Morgan, Ken. "20th Anniversary of Vietnam War's End."
Chicago Defender, May 23, 1995, p. 12.
Recalling the end of the Vietnam War 20 years earlier, the author
points to the survival and victory of the Vietnamese people as an
inspiration to African-Americans struggling against oppression in
the United States today. Morgan relates a personal anecdote of his
change of opinion towards the war after an encounter with relatives
who saw the struggles of the Vietnamese and African-Americans as
similar, if not the same. In January 1965, Malcolm X said, "The oppressed
people of South Vietnam and in that entire Southeast area were successful
in fighting off the agents of imperialism ... Little rice farmers,
peasants with rifles up against all the highly mechanized weapons warfare ...
and they can't put those rice farmers back where they want them ... We are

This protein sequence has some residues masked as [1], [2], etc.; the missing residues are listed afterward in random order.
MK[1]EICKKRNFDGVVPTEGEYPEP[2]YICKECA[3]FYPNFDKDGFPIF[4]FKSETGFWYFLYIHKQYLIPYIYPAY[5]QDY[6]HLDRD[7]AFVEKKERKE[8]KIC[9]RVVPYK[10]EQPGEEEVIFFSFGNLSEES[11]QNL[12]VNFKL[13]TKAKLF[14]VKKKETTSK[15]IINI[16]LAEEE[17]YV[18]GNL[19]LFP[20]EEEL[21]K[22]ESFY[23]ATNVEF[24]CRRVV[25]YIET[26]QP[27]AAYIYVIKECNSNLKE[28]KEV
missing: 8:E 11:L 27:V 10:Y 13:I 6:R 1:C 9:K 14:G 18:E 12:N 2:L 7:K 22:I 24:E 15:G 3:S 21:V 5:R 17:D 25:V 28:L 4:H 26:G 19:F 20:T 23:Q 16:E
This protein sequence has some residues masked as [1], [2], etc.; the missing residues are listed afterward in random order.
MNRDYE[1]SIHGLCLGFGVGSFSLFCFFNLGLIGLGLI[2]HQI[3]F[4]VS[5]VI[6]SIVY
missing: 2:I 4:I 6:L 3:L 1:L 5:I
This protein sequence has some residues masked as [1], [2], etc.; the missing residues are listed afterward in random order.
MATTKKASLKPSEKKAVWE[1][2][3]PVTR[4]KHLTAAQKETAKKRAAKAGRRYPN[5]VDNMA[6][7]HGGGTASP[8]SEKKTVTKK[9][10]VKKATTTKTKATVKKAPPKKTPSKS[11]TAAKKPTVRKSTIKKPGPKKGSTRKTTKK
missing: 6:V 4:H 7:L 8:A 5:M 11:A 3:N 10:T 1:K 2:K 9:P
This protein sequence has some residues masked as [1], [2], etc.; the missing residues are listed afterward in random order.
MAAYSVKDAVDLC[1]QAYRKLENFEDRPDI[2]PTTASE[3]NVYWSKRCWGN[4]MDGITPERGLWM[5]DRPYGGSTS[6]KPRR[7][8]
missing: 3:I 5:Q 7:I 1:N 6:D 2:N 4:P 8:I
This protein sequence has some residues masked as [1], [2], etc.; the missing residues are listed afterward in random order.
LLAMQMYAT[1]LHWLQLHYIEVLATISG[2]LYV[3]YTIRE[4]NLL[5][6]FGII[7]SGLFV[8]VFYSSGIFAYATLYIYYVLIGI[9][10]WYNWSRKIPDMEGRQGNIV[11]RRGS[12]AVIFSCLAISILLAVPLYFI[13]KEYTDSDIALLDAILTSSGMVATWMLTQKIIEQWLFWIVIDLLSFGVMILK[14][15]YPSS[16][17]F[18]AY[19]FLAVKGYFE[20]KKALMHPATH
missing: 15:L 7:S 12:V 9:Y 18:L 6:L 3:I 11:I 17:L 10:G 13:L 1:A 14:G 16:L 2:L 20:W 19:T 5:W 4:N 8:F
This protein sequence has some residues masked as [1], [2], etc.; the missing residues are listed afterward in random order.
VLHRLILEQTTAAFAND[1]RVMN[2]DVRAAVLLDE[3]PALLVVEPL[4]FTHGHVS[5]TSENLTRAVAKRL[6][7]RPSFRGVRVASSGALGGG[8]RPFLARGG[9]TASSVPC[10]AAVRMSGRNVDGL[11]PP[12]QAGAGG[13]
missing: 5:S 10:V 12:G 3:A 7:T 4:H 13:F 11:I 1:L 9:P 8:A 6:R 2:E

against what the U.S. is doing wrong in other parts of the world as well
as here ... What she's doing in South Vietnam is criminal. She is causing
American soldiers to be murdered every day, killed every day, die every
day for no reason at all." The author also cites Malcolm X as the
one who clarified the global impact of oppression. Said Malcolm X,
"It is incorrect to classify the revolt of the Negroes simply a
racial conflict of Black against white, or a purely American
problem. Rather we are today seeing a global rebellion of the
oppressed against the oppressor, the exploited against the